Democans and Republicrats

Bill Evans head shot

Scientists tell us that the sun’s magnetic poles flip their orientation about every eleven years or so.  North becomes south and south becomes north, and then it flips back, completing the 22-year Solar Cycle.  Analogous flips occur in American politics, though not nearly as often and they take a lot longer to play out.  We seem to be in the midst of such a shift today—in important ways, the Democrats have become the Republicans and the Republicans have become the Democrats.

Take the Democrats.  From Franklin Delano Roosevelt (really from the “Prairie Populist” William Jennings Bryan at the turn of the twentieth century) until Bill Clinton they were the party of the working class, as a potent alliance of urban workers and rural agriculture was able to dominate American politics for many decades in the wake of the Great Depression.  The impoverished and socially stratified South was solidly Democrat (there was, of course, a racial component to this in that the Republicans were still seen as the “party of Lincoln”).  Reflecting this base, the Democratic party tended by and large to be economically liberal and socially conservative.  Many were overt populists.

The Republicans, on the other hand, were the party of business and the upper-middle and upper-class establishment.  As such, it tended to be economically conservative and socially progressive.  For many, fiscal conservatism and social progressivism went hand in hand.  It’s no accident, for example, that a key impulse toward socially progressive Supreme Court decisions has tended to come from Republican appointees (e.g., Earl Warren, Harry Blackmun, and more recently Anthony Kennedy).

Now, however, the Democrats have repudiated the working class (especially those “deplorables” who “cling to guns or religion”) and have hitched their wagon to globalized big business and to the woke New Class of university-educated and ideologically driven manipulators of symbolic knowledge.  They are socially progressive and they cater to the interests of really big money (that’s not exactly economic conservatism in the traditional sense, but it will do for the purposes of this comparison).  Some of the older rhetoric about “care for the poor” continues, but it is vestigial and rings increasingly hollow.

The Republicans, on the other hand, have in recent decades become the vehicle for a visceral populist reaction against globalism and social progressivism and, of course, against the corrosion of local community and religious values that inevitably accompanies such globalist progressivism.  The spendthrift economic policies of recent Republican administrations suggest that fiscal conservatism has been left far behind, even as many in the party have embraced social conservatism.  This shift in focus from economic conservation to values conservation suggests that a decisive change is taking place in what it means to be a “conservative.”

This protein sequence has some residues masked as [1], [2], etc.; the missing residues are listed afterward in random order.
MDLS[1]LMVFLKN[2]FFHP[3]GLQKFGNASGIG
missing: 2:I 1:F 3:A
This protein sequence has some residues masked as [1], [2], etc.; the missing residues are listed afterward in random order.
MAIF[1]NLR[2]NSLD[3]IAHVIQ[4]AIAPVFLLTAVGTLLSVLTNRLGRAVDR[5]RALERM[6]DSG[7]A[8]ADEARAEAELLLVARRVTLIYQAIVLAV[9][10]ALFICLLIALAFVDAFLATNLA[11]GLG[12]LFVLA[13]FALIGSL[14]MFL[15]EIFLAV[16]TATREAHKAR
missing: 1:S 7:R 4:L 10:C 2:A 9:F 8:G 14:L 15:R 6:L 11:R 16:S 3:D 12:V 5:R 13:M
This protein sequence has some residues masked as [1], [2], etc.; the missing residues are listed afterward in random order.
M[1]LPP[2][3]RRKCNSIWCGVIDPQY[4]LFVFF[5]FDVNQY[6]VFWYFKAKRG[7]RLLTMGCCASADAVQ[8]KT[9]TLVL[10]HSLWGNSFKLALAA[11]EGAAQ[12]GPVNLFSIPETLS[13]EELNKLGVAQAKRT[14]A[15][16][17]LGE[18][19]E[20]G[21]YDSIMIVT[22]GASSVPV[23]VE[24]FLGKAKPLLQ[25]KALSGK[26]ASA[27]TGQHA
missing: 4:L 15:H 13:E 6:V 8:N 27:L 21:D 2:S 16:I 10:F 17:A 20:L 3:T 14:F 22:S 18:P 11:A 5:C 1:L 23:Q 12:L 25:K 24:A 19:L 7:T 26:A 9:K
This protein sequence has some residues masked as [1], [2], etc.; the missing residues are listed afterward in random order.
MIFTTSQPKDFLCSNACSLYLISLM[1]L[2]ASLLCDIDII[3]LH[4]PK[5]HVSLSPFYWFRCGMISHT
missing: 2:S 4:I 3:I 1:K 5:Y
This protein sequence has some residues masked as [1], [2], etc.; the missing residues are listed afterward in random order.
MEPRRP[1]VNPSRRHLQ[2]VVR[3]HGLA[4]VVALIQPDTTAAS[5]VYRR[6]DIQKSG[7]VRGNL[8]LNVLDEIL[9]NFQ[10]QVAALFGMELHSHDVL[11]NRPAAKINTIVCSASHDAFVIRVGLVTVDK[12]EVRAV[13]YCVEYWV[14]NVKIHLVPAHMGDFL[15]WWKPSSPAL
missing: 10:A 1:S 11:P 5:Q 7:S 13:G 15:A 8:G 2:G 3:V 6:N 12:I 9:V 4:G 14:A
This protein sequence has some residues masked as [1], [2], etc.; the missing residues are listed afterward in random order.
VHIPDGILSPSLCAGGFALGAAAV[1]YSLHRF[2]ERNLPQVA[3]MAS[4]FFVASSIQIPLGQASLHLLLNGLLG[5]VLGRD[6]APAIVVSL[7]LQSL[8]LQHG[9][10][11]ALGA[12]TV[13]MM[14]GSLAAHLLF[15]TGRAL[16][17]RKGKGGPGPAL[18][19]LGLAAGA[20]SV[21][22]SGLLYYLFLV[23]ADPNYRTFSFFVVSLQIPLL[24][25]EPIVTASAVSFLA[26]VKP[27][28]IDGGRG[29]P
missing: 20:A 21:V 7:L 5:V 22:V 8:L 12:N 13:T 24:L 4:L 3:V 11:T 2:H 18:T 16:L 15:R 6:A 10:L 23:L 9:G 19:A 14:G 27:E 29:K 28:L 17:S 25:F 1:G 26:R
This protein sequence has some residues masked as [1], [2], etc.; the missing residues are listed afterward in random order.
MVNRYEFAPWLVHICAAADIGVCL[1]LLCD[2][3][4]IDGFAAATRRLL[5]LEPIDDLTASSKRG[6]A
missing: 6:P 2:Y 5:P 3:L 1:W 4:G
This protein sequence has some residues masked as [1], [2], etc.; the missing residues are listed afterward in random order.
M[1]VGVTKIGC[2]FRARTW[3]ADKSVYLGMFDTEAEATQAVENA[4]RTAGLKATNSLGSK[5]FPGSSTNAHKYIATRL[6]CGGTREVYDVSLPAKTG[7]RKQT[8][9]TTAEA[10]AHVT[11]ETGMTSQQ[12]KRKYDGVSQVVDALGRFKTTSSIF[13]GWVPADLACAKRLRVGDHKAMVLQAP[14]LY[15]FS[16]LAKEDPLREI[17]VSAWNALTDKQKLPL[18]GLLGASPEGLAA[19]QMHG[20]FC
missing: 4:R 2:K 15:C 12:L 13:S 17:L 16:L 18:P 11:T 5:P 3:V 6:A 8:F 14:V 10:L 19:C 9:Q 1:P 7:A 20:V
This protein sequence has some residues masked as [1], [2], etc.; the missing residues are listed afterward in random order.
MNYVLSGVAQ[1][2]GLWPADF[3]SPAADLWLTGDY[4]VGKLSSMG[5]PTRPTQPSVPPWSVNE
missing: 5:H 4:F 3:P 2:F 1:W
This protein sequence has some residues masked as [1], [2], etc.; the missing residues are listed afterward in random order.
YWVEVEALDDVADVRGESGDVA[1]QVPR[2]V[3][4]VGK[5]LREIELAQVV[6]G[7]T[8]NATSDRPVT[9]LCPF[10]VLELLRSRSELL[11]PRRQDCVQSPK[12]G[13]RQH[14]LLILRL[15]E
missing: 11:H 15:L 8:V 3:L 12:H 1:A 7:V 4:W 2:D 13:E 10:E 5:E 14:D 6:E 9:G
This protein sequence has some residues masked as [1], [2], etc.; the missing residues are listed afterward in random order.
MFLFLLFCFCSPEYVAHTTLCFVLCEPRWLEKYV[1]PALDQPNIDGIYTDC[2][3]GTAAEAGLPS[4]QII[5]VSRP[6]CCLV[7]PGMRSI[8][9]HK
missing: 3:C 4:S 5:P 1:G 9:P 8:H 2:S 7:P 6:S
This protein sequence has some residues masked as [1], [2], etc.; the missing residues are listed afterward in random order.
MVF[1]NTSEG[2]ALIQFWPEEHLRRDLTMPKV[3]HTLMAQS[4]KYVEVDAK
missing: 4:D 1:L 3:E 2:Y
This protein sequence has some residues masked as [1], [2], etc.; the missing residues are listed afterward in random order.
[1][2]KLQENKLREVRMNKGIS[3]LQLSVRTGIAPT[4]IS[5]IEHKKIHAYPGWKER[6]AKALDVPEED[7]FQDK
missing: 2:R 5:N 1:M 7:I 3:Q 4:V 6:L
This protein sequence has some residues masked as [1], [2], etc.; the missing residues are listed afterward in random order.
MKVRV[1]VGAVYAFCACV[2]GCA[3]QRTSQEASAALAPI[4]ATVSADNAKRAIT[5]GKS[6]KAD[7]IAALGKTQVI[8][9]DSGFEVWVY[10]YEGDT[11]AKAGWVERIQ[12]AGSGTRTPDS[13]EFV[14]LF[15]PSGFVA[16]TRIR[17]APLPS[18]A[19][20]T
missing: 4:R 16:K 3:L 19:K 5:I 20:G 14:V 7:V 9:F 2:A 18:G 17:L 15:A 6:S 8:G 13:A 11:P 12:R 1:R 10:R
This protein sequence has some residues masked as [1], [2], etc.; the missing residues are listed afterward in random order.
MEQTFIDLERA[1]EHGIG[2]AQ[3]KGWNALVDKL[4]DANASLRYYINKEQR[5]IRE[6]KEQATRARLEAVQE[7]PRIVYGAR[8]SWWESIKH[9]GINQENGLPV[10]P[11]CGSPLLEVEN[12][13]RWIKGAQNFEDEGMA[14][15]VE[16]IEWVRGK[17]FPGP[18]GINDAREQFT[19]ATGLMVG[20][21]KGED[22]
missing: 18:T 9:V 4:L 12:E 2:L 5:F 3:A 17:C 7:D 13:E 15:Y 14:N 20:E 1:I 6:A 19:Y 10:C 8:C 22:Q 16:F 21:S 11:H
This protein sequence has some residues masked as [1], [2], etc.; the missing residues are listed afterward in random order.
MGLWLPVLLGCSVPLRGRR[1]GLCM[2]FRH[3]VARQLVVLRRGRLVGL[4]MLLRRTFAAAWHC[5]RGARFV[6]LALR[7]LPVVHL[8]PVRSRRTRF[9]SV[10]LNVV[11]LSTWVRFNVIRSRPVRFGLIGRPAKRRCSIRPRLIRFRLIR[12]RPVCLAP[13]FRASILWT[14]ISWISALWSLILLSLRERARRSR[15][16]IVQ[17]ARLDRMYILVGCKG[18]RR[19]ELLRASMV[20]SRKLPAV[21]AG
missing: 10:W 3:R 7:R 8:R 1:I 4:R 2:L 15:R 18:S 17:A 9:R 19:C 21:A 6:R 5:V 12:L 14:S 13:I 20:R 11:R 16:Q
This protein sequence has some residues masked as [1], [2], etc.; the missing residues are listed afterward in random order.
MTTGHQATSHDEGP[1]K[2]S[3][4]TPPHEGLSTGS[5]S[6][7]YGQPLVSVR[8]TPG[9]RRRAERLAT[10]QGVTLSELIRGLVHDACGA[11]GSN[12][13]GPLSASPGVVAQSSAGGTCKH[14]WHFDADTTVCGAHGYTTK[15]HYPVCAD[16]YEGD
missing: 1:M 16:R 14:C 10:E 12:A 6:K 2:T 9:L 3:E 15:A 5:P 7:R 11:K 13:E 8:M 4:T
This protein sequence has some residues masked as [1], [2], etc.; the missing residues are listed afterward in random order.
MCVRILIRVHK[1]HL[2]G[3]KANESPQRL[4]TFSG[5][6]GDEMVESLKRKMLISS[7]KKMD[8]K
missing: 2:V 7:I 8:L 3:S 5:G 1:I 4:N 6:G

This shift in Republican sensibilities began under the former Democrat Ronald Reagan, stalled to some degree during the “Olde-Republican” Bush One and Bush Two administrations, and has achieved hurricane-force intensity with Trump.  It’s also worth noting that the “flip” among the Democrats is more complete than the shift in the Republican context, and at this point the Democrats may well be more ideologically coherent than the Republicans (which certainly didn’t use to be the case).  Where all this will go is hard to predict, though the patterns we are seeing with Trump are also playing out elsewhere in the world as the economic limitations and cultural barrenness of liberal progressivism become increasingly obvious.

Also worth noting is how these shifts have been facilitated by the enormous economic expansion of the post-World War II era and the technological sophistication that has accompanied it.  For example, it takes a lot of money and technology to facilitate the Democrats’ embrace of expressive individualism with its quest for sexual autonomy and freedom from the onerous constraints of nature itself.  And while many Republicans rightly sense that expressive individualism is culturally rotten and distorts the fundamental contours of human existence, they seem to think that the checkbook for government spending, particularly on middle-class entitlement programs, is bottomless.  All this suggests that neither party’s path is ultimately sustainable.

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